The other major change that comes with this managed care is reimbursement. With capitated payments and quality incentives on the line, every doctor wants to make sure they are receiving their fair share.
Aaron Spitz, MD, a urologist with Orange County Urology Associates, has been working as part of an ACO for just more than a year. Their patient population includes fee-for-service as well as ACO patients and he said there are a host of things specialists need to consider when making the switch.
They had been receiving capitated payments for years, but for those who haven’t, he said the move will be a “radical shift.” To ease into the process initially, his group worked in a fee-for-service environment with an organization before moving into capitated payments for those patients. What they learned over time—and what each practice must understand—is how much they need to make to be financially viable in the new system, he said.
“What we do know is how much we need to get paid and that is the greatest obstacle for nephrologists and urologists who have not been in this kind of contract before,” he said.
Dr. Spitz said they meticulously analyzed their data before ever accepting a capitated contract (see related article for tips). While they were still in transition and using fee-for-service, they analyzed how they could be more efficient in areas and how much they needed to get paid for various services.
Dr. Spitz said taking part in an ACO has been advantageous for his practice in a couple of ways. First, it has allowed them to remain independent in a time of increasing mergers and acquisitions. They have made it known that they are available and have experience with ACOs. This enables them to work with different organizations and have a dedicated stream of patients.
Participating in an ACO also has allowed them to gather a larger number of fee-for-service patients. When you enter into an ACO arrangement, referring physicians send their ACO patients to you. But if they get good feedback, they are likely to begin sending their fee-for-service patient to you as well because of convenience, he said.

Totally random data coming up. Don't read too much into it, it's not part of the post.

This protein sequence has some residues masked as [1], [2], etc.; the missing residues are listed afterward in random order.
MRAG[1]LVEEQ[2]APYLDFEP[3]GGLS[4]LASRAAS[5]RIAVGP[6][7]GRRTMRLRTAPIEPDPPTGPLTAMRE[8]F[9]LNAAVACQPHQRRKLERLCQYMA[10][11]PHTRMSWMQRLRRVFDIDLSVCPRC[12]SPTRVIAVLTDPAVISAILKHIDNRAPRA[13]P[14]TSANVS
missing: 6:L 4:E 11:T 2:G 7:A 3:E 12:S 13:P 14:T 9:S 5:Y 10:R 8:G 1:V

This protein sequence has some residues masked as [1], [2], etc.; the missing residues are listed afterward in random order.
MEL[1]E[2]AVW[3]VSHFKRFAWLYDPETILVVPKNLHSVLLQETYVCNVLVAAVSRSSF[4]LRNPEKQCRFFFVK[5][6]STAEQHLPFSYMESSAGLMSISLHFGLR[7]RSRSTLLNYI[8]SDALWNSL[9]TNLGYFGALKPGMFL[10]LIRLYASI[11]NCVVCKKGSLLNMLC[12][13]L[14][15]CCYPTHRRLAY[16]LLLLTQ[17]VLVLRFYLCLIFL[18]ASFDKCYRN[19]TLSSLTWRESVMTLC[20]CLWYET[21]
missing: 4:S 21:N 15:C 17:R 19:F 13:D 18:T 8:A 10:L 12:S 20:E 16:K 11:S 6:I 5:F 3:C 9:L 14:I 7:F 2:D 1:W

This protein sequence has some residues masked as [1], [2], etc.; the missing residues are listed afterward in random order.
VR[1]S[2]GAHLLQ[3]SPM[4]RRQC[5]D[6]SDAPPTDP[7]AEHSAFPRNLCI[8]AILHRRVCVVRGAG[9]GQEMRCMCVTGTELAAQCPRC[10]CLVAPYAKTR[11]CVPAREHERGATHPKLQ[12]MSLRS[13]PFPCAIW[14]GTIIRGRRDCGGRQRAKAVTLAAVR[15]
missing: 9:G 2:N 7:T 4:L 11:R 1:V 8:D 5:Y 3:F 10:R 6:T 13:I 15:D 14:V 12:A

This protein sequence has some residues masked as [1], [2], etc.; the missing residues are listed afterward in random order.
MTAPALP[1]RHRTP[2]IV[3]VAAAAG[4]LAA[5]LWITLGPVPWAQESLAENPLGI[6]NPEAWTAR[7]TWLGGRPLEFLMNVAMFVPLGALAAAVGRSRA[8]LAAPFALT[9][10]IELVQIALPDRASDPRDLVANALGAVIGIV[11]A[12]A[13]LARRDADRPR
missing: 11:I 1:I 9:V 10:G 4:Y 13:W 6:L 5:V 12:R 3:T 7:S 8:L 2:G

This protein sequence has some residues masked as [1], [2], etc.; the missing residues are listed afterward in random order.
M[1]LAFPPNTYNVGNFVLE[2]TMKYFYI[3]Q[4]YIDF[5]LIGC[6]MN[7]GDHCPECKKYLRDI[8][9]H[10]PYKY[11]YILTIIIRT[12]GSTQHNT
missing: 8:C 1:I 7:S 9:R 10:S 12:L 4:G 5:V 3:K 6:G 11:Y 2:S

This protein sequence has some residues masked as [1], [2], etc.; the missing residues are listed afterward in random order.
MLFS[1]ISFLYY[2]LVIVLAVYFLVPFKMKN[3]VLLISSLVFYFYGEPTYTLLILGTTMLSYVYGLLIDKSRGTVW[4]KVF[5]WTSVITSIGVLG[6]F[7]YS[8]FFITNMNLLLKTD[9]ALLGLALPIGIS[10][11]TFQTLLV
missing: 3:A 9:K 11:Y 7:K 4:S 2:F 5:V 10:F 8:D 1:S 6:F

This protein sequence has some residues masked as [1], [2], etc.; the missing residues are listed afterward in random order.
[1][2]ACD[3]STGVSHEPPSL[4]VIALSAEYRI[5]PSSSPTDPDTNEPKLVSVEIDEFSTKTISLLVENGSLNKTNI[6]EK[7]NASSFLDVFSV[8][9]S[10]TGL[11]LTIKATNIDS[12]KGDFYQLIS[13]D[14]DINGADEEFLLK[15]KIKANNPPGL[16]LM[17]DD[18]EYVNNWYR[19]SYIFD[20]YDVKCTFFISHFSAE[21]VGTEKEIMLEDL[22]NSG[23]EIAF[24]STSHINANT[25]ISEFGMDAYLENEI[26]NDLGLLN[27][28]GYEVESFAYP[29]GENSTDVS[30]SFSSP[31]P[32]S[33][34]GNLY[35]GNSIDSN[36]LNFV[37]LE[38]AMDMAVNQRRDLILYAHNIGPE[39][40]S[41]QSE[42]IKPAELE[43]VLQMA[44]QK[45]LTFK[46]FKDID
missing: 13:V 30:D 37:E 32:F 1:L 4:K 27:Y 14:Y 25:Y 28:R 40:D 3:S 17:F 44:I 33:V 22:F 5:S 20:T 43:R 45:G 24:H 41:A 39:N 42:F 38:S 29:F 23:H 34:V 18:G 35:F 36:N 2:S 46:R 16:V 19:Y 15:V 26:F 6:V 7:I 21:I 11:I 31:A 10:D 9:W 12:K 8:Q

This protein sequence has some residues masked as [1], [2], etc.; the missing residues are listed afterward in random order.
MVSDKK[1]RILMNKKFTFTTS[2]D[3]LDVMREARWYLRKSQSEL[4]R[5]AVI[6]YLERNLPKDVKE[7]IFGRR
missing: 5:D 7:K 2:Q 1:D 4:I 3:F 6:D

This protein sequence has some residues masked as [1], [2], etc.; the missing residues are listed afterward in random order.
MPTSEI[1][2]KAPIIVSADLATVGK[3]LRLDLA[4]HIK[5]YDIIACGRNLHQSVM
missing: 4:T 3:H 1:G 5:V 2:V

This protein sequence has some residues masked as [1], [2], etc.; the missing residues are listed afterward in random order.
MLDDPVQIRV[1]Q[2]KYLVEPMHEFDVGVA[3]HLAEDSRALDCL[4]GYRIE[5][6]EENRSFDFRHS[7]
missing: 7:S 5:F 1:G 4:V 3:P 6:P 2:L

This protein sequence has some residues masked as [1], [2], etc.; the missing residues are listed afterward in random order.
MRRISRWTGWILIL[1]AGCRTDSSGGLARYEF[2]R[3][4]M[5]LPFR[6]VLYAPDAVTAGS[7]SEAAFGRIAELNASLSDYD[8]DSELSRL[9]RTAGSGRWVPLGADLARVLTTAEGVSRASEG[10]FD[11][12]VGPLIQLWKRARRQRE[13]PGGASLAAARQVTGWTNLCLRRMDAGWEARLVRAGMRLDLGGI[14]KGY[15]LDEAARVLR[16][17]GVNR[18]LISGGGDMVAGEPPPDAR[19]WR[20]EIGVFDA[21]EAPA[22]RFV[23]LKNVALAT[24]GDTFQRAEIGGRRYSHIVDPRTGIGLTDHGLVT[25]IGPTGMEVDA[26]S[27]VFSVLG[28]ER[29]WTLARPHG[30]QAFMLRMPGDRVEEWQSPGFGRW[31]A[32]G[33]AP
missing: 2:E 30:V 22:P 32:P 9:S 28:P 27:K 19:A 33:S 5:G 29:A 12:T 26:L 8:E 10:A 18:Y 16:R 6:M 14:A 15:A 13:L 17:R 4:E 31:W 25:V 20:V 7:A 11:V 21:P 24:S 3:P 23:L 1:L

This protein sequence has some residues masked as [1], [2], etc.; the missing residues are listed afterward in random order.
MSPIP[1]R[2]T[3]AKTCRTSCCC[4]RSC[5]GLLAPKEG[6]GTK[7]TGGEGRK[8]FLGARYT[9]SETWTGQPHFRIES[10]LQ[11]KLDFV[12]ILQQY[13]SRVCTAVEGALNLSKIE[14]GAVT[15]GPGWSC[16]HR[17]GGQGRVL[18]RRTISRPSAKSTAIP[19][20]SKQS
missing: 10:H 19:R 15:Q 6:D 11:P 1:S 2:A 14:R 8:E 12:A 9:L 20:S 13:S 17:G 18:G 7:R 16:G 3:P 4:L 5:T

They have also learned how to streamline what they do for all of their patients.
“What you have to do is find a balance where you figure out how to do less for patients while still giving them same level of diagnostic and therapeutic care,” he said. “It’s not about less care, but about doing less things, requiring less visits or using less expensive labor to deliver the same care.”
Dr. Spitz, for example, has created a vasectomy clinic where 10 patients come in after normal business hours. They receive a consultation and watch a video explaining the procedure. When they are done, he visits each one individually for an exam and questions. He is able to process 10 patients in the time it would have taken for three and can use daytime slots for other patients.
The doctors agree that the movement toward ACOs and medical homes will likely occur heavily within the next two years. Eventually, they think most doctors will move to this managed care.
“I think we are at the beginning of a very long change in healthcare that may take a couple of generations to get worked out,” Dr. Spitz said. “I think the movement from fee-for-service is rational.”
To understand how much you will need to be reimbursed in a capitated or bundled payment model, you have to have a “very strong handle on data that is generated in your practice,” said Aaron Spitz, MD, of Orange County Urology Associates. Here is a list of what Dr. Spitz said you need to know about your utilization.
- For a given population of patients, say you have 20,000, how many urology visits will that create in a year?
- How many will spin off into new patient visits?
- How many new seniors will you see in a year versus commercial payers?
- For each new Medicaid patient, how many follow ups will that create in a year?
- How many procedures and surgeries will a Medicaid patient need in a year including hospital procedures and office and hospital consultations?
- What kind of supplies will you go through in a year including catheters and other disposables as well as medications you provide?
- What services should you keep at fee-for-service in your contract like expensive chemotherapy, things you would purchase and resell, or highly specialized, complex or time-consuming care that you provide infrequently?